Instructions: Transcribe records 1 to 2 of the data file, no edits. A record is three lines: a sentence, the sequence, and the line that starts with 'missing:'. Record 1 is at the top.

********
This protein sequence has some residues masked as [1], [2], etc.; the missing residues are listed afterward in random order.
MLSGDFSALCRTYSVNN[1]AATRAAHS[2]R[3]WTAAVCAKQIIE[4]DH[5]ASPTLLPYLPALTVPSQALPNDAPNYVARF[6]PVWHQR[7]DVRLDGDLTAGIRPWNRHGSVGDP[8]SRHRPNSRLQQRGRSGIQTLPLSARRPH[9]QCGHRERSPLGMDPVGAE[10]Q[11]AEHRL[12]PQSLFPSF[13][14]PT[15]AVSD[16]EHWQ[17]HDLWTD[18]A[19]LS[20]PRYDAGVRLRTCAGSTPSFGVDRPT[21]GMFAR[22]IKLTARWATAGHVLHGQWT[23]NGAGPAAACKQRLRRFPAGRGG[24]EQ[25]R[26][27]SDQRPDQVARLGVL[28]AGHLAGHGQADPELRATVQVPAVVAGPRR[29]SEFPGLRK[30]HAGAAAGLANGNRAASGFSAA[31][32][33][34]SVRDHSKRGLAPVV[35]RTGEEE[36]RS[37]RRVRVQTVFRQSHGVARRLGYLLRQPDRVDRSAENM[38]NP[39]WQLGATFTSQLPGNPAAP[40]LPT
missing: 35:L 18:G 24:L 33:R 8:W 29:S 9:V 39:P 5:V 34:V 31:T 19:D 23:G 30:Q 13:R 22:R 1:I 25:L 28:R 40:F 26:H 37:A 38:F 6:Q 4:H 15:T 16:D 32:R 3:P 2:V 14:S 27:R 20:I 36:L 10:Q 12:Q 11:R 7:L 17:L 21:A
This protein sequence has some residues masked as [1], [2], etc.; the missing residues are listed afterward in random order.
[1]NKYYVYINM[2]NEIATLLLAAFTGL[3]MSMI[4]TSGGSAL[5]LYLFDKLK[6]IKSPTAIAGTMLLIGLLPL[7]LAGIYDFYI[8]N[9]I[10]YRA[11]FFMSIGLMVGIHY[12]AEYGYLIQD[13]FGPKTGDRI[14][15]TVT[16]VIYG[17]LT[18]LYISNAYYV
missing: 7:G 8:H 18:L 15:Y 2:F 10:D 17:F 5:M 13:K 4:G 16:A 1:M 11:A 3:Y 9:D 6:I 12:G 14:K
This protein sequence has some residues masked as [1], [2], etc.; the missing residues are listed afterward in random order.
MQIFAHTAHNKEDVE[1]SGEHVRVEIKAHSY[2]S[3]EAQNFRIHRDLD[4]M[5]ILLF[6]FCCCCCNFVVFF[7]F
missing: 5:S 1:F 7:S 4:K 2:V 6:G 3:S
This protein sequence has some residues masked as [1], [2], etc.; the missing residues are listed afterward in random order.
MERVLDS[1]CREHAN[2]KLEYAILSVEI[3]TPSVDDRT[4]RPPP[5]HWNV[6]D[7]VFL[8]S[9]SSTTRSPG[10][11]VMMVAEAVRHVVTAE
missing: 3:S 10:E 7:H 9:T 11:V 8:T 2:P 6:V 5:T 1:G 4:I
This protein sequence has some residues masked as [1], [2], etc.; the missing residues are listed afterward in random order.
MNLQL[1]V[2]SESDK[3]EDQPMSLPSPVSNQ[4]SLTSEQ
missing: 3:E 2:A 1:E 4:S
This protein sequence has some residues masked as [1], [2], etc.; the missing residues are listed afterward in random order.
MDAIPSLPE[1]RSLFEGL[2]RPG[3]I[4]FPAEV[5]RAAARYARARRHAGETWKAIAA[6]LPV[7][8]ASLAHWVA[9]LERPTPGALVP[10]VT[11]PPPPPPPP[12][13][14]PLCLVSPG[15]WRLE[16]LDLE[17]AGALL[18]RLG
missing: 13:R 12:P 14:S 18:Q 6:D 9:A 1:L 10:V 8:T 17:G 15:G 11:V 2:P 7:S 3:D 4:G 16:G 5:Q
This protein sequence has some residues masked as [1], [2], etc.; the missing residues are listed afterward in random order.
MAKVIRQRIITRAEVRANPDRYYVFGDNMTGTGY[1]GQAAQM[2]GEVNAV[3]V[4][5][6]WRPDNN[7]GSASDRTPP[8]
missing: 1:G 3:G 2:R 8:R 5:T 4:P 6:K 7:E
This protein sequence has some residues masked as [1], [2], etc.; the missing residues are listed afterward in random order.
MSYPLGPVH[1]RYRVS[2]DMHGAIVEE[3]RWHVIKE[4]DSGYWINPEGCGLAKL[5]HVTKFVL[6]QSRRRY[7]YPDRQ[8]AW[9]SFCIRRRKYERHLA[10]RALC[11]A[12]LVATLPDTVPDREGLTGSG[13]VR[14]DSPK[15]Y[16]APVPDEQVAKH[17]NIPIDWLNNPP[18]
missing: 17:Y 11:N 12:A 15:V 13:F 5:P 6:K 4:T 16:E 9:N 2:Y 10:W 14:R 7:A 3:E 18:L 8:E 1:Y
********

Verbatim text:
This protein sequence has some residues masked as [1], [2], etc.; the missing residues are listed afterward in random order.
MLSGDFSALCRTYSVNN[1]AATRAAHS[2]R[3]WTAAVCAKQIIE[4]DH[5]ASPTLLPYLPALTVPSQALPNDAPNYVARF[6]PVWHQR[7]DVRLDGDLTAGIRPWNRHGSVGDP[8]SRHRPNSRLQQRGRSGIQTLPLSARRPH[9]QCGHRERSPLGMDPVGAE[10]Q[11]AEHRL[12]PQSLFPSF[13][14]PT[15]AVSD[16]EHWQ[17]HDLWTD[18]A[19]LS[20]PRYDAGVRLRTCAGSTPSFGVDRPT[21]GMFAR[22]IKLTARWATAGHVLHGQWT[23]NGAGPAAACKQRLRRFPAGRGG[24]EQ[25]R[26][27]SDQRPDQVARLGVL[28]AGHLAGHGQADPELRATVQVPAVVAGPRR[29]SEFPGLRK[30]HAGAAAGLANGNRAASGFSAA[31][32][33][34]SVRDHSKRGLAPVV[35]RTGEEE[36]RS[37]RRVRVQTVFRQSHGVARRLGYLLRQPDRVDRSAENM[38]NP[39]WQLGATFTSQLPGNPAAP[40]LPT
missing: 35:L 18:G 24:L 33:R 8:W 29:S 9:V 39:P 5:V 34:V 31:T 19:D 23:G 30:Q 13:R 22:R 1:I 25:L 28:R 40:F 26:H 37:A 38:F 6:Q 4:H 15:T 16:D 32:R 3:P 2:V 14:S 27:R 20:I 36:L 10:Q 12:Q 11:R 7:L 17:L 21:A
This protein sequence has some residues masked as [1], [2], etc.; the missing residues are listed afterward in random order.
[1]NKYYVYINM[2]NEIATLLLAAFTGL[3]MSMI[4]TSGGSAL[5]LYLFDKLK[6]IKSPTAIAGTMLLIGLLPL[7]LAGIYDFYI[8]N[9]I[10]YRA[11]FFMSIGLMVGIHY[12]AEYGYLIQD[13]FGPKTGDRI[14][15]TVT[16]VIYG[17]LT[18]LYISNAYYV
missing: 7:G 8:H 18:L 15:Y 2:F 10:D 17:F 5:M 13:K 4:G 16:A 1:M 11:A 3:Y 9:D 6:I 12:G 14:K